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Washington Gov. Jay Inslee announced Friday he's entering the 2020 presidential race as a climate change crusader but he's facing risk given polls show the issue ranks near the bottom as an issue priority for adult Americans.
"I'm running for president because I'm the only candidate who will make defeating climate change our nation's number one priority," Inslee said in a video released Friday.
Inslee, 68, joins a crowded field of Democratic contenders who have announced or are considering running for president.
He is the first governor enter the 2020 Democratic presidential contest while another Western governor also is considering a run — Montana Gov. Steve Bullock.
In a Morning Consult survey last month, Inslee ranked 21st among Democratic primary voters. He was below Bullock and another potential contender, former Colorado Gov. John Hickenlooper.
Inslee has openly discussed his interest in a White House run for many months and from the start focused on climate change. The Democrat has already visited key early states, including Iowa and New Hampshire.
"We have one chance to defeat climate change and it is right now," Inslee said Friday in remarks at a Seattle-area solar installation company where he made the White House bid official. "And it is my belief that when you have one chance in life, you take it."
Inslee added, "This is our moment together to create not just a transition but a just transition to bring justice to all communities, especially front line communities of color that have borne the brunt of climate change."
He pledged a national mission with several climate goals, including powering the economy using "100 percent clean, renewable and carbon-free energy" and achieving "net zero greenhouse gas pollution in the United States." He also set a goal "to create millions of good paying jobs in every community investing in clean energy," from building electric cars in Michigan and making and installing wind turbines in Iowa to installing more solar out West.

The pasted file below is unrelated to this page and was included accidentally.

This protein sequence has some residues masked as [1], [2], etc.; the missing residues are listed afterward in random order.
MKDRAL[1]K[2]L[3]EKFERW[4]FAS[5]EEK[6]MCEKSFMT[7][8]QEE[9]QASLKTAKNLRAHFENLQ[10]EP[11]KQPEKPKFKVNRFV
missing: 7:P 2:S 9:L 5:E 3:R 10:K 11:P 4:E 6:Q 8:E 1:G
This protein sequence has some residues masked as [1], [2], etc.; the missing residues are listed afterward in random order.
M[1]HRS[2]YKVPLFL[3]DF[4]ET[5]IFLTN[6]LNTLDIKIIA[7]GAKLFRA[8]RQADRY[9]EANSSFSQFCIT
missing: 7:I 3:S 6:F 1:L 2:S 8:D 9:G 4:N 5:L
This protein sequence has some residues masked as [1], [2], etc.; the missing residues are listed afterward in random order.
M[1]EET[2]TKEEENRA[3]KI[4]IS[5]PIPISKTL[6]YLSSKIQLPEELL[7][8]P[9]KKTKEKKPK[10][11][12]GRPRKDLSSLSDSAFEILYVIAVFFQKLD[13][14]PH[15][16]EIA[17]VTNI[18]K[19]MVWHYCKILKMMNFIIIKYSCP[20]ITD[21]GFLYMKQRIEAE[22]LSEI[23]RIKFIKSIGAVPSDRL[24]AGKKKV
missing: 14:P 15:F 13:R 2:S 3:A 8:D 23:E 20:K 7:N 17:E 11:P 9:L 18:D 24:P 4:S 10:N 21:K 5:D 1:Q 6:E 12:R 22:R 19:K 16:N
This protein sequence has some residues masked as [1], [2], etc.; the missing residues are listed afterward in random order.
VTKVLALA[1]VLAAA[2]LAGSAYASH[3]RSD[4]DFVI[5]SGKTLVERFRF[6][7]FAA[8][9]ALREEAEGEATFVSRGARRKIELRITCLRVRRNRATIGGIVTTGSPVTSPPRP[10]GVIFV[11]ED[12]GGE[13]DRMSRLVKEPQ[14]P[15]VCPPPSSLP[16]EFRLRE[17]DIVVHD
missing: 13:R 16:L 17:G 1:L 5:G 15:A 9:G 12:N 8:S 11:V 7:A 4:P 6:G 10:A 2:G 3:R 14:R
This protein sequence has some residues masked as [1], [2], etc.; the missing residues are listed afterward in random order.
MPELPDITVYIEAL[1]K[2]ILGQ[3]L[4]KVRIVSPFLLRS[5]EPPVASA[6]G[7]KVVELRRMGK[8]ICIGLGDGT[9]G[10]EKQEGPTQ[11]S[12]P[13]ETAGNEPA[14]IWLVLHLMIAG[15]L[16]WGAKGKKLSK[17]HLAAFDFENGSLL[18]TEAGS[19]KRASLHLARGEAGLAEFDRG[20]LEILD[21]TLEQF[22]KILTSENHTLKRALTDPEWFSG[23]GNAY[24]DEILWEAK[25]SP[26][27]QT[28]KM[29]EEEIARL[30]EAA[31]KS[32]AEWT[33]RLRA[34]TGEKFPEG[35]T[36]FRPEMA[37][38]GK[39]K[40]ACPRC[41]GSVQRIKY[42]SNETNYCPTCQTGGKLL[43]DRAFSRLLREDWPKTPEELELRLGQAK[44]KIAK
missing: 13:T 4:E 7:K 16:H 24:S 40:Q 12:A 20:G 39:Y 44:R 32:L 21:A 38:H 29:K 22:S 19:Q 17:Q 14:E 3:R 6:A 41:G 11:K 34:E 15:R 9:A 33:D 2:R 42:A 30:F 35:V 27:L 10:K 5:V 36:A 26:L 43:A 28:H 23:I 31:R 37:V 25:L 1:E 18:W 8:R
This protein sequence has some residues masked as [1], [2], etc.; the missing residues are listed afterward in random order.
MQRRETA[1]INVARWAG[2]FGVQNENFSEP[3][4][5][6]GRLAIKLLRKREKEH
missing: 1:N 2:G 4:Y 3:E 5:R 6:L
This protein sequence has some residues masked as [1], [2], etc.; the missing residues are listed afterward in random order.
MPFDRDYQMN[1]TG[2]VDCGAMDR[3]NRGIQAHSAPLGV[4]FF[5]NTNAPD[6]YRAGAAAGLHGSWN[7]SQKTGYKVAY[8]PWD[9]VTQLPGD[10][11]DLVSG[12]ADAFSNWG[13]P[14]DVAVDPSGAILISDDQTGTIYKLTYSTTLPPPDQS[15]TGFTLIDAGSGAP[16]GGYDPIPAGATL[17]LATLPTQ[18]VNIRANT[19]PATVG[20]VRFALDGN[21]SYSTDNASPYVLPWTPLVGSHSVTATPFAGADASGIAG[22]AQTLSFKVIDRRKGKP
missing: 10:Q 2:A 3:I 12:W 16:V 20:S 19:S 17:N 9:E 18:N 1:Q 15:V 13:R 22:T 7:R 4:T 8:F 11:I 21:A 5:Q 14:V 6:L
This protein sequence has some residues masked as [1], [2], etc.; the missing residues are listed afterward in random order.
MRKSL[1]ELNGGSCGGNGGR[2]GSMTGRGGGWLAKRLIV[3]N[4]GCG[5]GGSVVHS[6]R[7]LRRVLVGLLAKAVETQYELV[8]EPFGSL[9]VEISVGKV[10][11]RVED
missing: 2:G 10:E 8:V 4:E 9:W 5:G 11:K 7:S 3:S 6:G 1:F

At the same time, Inslee vowed to end the practice of billions of dollar in subsidies going to fossil fuel industries.
"I have a message for the oil, coal and gas special interests: that gravy train is over," he said. "As a candidate, I will not take one dime from fossil fuel companies. When I am president, not one nickel of the taxpayer dollars will go to subsidize oil and gas."
But not everyone considers climate change a top priority issue, according to Pew Research Center.
A Pew survey conducted in January found only 44 percent view climate change as a top priority of President Donald Trump and Congress, ranking it second lowest after global trade (39 percent). By comparison, 70 percent of those surveyed felt the economy should rank top as a policy priority and 69 percent identified health care costs.
In November, Inslee visited California after the Camp Fire destroyed most of the town of Paradise and later spoke about how climate change is contributing to more dangerous wildfires. Some of images in the launch video released Friday appear to show devastation from the Camp Fire, which destroyed more than 10,000 homes and killed 86 people.